Paris Barclay, an African American television director, and John Leguizamo, a Latino actor, weren't backstage long before they were asked to put their Emmy wins in context given the lack of diversity on prime-time television.
With the NAACP threatening to boycott the networks this season and networks redoubling efforts to diversify the casts of their new shows before the start of the new season next week, Barclay threw his Emmy weight behind any efforts to pressure programmers.
"I actually support any pressure on the networks that'll get them to change," said Barclay, who won for the second straight year for the directing he has done on the ABC drama "NYPD Blue." Barclay credited series executive producer Steven Bochco for creating diverse ranks in front of and behind the camera on that show.
"Steven fortunately doesn't seem to care [about race]," Barclay said. "As he says, 'I am too old and too rich to care.' "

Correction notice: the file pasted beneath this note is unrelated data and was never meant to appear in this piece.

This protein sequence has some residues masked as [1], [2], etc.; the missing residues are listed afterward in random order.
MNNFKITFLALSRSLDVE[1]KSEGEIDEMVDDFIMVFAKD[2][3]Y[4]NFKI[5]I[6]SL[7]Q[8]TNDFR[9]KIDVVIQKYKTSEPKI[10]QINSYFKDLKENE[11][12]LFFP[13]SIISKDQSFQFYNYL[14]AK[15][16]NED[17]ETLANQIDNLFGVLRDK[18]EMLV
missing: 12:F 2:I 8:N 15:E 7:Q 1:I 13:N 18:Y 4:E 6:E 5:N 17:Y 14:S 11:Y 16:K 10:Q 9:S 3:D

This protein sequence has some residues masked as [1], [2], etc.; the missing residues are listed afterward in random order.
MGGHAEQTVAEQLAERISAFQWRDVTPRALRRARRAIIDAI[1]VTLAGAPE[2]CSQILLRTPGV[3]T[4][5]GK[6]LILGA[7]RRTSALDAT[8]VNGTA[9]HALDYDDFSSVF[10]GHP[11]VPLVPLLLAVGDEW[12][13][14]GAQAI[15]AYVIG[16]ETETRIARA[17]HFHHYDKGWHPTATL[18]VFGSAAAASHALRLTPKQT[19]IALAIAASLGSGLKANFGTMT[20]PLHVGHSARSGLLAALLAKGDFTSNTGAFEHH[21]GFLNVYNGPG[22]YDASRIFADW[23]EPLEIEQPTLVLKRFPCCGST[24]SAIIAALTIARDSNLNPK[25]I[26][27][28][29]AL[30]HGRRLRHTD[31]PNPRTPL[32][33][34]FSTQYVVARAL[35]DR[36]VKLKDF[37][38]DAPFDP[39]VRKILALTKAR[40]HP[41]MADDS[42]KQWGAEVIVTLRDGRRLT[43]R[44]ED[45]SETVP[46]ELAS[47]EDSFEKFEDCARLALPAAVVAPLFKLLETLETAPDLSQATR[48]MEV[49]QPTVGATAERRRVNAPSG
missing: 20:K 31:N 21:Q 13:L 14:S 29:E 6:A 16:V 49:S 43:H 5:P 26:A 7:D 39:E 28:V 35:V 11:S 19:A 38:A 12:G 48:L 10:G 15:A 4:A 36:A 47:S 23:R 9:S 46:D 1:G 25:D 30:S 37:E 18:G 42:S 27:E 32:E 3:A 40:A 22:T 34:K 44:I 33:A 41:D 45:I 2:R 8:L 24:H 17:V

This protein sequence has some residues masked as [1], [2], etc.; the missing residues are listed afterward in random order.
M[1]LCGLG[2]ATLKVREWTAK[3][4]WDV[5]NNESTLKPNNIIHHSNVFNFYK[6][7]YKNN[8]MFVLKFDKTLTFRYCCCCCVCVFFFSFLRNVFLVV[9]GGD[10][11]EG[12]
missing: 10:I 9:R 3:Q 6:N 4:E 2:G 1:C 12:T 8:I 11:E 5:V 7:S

Leguizamo, who took home an Emmy for his one-man show, "Freak," which aired on HBO, said that as a Latino he had been offered so many "drug-dealing, cocaine Mafia prince" roles that he realized he had to take matters into his own hands.
"The roles [Latinos get] are not breakthrough," he said. "They're not the upscale Latino people I meet in my life. They don't represent the doctors, the lawyers, the writers. . . . It is changing gradually. But I think Latino people have to do that themselves."
On stage, Leguizamo credited HBO with airing his show, calling the network "Hispanic Box Office."
As Chris Rock said of diversity on TV: "White people own it, they don't want us on it, it's as simple as that." He added, "Two years ago, I was the hottest guy in Hollywood, and I got no scripts. So I had to write my own movie."